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The Ballerina: A Starving Artist

Ballet Eating Disorders

Much has already been said about anorexic ballet dancers, but that doesn’t mean the problem has gone away.  Young girls within today’s culture experience crushing pressure to be thin and attractive.  Eating disorders, including anorexia nervosa, bulimia nervosa, binge eating disorder and EDNOS (Eating Disorder Not Otherwise Specified) can all have life threatening consequences.  Highest among white middle and upper class females under the age of 25, one in a hundred girls deal with some kind of eating disorder.  In ballet, one in five girls have had an eating disorder.  A 2013 NIH Study revealed the following percentage of dancers dealing with an eating disorder.  12% of dancers and 16.4% of ballet dancers reported having an eating disorder.

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A dancer is three times more likely to have anorexia, bulimia and EDNOS (Eating Disorder Not Otherwise Specified) as the average adolescent girl.

George Balanchine founded the School of American Ballet and the New York City Ballet and the dancers that he chose set the standard for American ballet.  He created the current dancer’s body; he told dancers that he wanted to “see their bones.”  He was known for his “black and white” ballets that emphasized the lines of the dancers’ bodies from the Michelangelo hand to pointe shoes.  Italian ballerina Maria Taglioni was the first to dance on pointe in the early 1830s, but George Balanchine made dancing on pointe the norm.  He loved how it elongated the dancers’ legs and created a magical illusion of floating on air.  Suzanne Farrel, Balanchine’s muse, had long legs, a short torso, small breasts, a long neck and a small head.  This is the aesthetic ideal for dancers as young as 8 years old auditioning for the School of American Ballet.  Principal dancer, Misty Copeland, was originally rejected partly because she was too muscular and her bust was larger than the Balanchine ideal.

Jenifer Ringer recently retired from dancing after 25 years in the New York City Ballet.  She actually struggled with over eating caused by the stress of dancing as a teenager.  Ringer describes her previous unhealthy relationship with food in her memoir: “I would overeat, and then I would overexercise.  I had lost any sense of a center for self-esteem and self-worth. I either was relying on my own perfectionist idea, or I was basing it on the ballet world’s idea of success, which I wasn’t living up to because I was overweight.”  It took leaving ballet to develop the thick skin she needed to succeed in dance.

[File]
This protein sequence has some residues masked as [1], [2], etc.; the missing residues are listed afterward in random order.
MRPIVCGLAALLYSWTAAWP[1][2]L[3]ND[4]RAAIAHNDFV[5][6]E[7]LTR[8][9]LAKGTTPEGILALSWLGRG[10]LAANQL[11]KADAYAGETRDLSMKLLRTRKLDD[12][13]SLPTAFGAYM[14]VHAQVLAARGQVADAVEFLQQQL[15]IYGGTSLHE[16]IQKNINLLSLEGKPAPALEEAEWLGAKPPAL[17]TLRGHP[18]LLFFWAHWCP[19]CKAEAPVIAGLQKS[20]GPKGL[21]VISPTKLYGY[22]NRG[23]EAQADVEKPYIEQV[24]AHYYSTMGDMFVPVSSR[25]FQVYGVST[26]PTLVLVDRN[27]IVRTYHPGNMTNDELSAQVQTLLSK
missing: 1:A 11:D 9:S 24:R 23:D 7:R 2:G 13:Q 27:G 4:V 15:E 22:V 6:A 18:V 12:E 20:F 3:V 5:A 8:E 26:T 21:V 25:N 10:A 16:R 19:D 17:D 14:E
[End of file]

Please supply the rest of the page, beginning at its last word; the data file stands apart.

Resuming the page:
Unlike other sports, ballet dancers are acutely aware of what their bodies look like.  Wearing skin-tight clothes, they dance in front of larger mirrors all day long.  Competitive ballet is constantly comparing dancers: who can jump farthest, dance hardest, and look most like a ballerina.  Maintaining a lower weight allows dancers to move easily, land softer, and achieve long and strenuous lifts.  Another factor in eating disorders is related to control.  Self-discipline and structure is a fundamental part of ballet.  Having a sense of control over your body and your competition is powerful for ballerinas.  The same discipline that a ballerina uses to master a skill after hours of practice is the same force of will she uses to deny herself food.

The argument that ballerinas need to be light weight in order to achieve lifts and jumps with their dance partner falls flat.  Famous dancers Jeff Gribler and Vane Vest dislike partnering with underweight dancers.  Gribler says “It’s easy to bruise a woman when you partner, and if she seems too frail, you don’t want to grip too hard.”  Vest says “you partner a woman and lift her at the waist and you want to touch something.  These skinny ballerinas, it’s awful…how do you do a pas de deux with one of these girls?”  European ballerinas weigh on average more than American ballerinas.

Studies show that girls begin to express concern about becoming too fat as early as age six.  Most ballet dancers start training at age seven, dreaming of becoming professional ballerinas who weigh 105 lbs at 5’6” tall.  Learning about proper nutrition is the best way to take control over your own health.  Ballet companies around the world take healthy eating and eating disorders very seriously, with great programs to help their dancers stay healthy.  The best way for a young dancer to achieve her goals is to perfect her dancing and not her weight.


Author: Melanie Carbine

Melanie Carbine currently writes for several education blogs, vlogs about her travels, and teaches middle school in the DC Metro Area.

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